MicroEnsure : Democratizing Insurance

Anand Laishram

A majority of people living in developing countries are just a setback or two away from complete financial ruin.
An unforeseen event can easily send millions upon millions of people around the world below the poverty line.
It can be an illness, or a natural disaster, or a vehicle accident, or even a shop burning down.
Countless people live with immense economic vulnerability around the world.
But the surprising pattern that Richard Leftley, the founder of MicroEnsure, came across, upon studying statistical analyses by a leading global re-insurer, was that these regions also had some of the lowest insurance consumption in the world.
Most of the insurance pay-outs were taking place in the developed world.
And the developing world, which needed the safety net of insurance way more, hardly had access to any insurance. Most people in these countries didn’t even know what insurance meant.
Leftley realized the need to address this non-consumption. He left a cushy, high paying job in London, to start MicroEnsure, with the goal of making insurance accessible and affordable for people living in the poorest countries of the world, starting in Zambia, Africa.
In order to serve these markets, where most people didn’t understand the concept of insurance, MicroEnsure had to develop an innovative business model, aimed at breaking down the barriers to consumption.
The traditional insurance business models just wouldn’t work in these markets.
MicroEnsure didn’t get things right from day one. They had to experiment repeatedly and face financial difficulties themselves.
But ultimately, through trial and error, they found the perfect formula.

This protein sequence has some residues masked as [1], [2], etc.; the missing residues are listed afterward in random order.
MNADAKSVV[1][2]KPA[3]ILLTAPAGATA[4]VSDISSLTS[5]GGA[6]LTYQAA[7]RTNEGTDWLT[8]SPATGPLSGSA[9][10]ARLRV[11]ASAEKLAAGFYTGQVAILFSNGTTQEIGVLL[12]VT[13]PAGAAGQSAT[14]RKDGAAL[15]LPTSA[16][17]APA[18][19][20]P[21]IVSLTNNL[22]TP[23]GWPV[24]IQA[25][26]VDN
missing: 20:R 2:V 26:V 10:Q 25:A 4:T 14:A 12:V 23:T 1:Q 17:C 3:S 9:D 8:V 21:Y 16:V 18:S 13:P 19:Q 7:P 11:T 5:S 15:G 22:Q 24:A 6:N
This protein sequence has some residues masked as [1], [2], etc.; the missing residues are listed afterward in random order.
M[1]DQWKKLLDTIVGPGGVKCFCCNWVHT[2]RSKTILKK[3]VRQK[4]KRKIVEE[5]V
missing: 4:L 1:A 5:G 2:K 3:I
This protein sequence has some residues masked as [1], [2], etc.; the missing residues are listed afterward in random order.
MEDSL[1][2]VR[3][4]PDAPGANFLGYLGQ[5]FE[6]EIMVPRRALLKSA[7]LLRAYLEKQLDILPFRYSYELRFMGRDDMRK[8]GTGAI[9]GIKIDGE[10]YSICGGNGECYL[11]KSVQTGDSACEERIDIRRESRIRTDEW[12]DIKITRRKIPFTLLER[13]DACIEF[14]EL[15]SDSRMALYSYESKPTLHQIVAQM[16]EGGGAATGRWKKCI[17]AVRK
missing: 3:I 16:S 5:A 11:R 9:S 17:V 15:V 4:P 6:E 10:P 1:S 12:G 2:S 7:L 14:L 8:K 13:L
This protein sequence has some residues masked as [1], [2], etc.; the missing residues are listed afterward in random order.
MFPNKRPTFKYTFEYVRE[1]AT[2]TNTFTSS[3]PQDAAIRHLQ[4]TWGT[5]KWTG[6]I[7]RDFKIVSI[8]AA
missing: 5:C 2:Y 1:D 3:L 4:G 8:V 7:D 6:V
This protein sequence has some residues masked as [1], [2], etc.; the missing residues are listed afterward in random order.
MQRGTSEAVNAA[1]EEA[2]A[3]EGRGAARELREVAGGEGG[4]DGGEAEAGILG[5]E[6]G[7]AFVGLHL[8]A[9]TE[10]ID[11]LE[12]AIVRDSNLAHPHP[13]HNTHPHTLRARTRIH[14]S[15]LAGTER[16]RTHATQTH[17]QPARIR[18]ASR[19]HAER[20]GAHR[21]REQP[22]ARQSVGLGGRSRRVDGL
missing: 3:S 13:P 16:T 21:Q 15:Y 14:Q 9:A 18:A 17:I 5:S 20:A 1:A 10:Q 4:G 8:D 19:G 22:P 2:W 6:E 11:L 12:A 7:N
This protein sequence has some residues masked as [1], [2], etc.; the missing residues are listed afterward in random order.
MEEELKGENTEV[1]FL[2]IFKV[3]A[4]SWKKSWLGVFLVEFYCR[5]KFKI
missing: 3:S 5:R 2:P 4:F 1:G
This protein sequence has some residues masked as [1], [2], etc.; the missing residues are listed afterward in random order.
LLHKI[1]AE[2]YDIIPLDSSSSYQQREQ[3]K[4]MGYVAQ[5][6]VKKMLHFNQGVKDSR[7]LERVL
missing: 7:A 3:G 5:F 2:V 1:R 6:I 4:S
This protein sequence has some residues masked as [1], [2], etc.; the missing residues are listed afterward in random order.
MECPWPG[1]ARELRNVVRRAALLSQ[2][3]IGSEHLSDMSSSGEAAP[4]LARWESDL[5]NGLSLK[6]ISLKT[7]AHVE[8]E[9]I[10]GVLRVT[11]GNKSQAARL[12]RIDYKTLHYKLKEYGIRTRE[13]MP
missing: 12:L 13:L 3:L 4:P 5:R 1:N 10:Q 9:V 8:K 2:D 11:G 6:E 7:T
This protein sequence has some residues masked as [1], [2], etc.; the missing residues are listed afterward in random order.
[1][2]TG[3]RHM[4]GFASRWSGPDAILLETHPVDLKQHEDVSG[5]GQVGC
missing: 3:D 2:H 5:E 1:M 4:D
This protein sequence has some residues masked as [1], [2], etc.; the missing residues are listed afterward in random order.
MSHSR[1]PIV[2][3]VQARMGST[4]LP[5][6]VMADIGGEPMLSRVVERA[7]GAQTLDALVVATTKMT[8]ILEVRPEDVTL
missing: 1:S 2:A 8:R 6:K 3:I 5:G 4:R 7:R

- Firstly, they had to reframe what they were selling, around their target customers’ Jobs To Be Done.
They couldn’t just sell ‘insurance’ to people who had very little idea about the concept in the first place.
Instead, they appealed to people’s needs to steadily provide for their families, by protecting themselves from the unforeseen upheavals of life, which could prove very costly for those who were already making do with very little.
- Secondly, they had to break down the barriers to consumption (especially Accessibility, Expertise and Time).
MicroEnsure enables this by allowing people to buy insurance along with talktime minutes. By spending a certain minimum amount (and upwards) on talktime, customers can include insurance in their purchase as well.
Mobile connectivity was already present in Africa and people were accustomed to buying talktime minutes from their neighbourhood retail stores.
By allowing people to also purchase insurance using basically the same process that they were already familiar with, MicroEnsure made insurance highly accessible for these first-time buyers.
- They also made signing up for insurance very simple.
Customers only needed to give their mobile numbers, thus eliminating the need for paperwork or for the customers to give more personal information.
This was a radical new development in the insurance industry, which traditionally relies heavily on data and information collected from customers.
Such deviations from the norm were considered very risky, but ultimately the innovative approaches began to bear fruit.
MicroEnsure started out with a lot of difficulties, but they have today become an enormous success.
Since starting out in 2002, MicroEnsure has served over 60 million customers, and has paid out more than $30 million in insurance claims.
When they launched in India, they signed up 1 million customers on day one. They have also introduced different types of insurance products, including hospitalization insurance, which can prove to be the difference between life and death for many poor families.
MicroEnsure has been awarded the Financial Times/ ITC Transformational Business Award four times as well.
Companies like MicroEnsure need to be celebrated for their immense contributions to society. They also demonstrate the power of Market Creating Innovations in creating prosperity.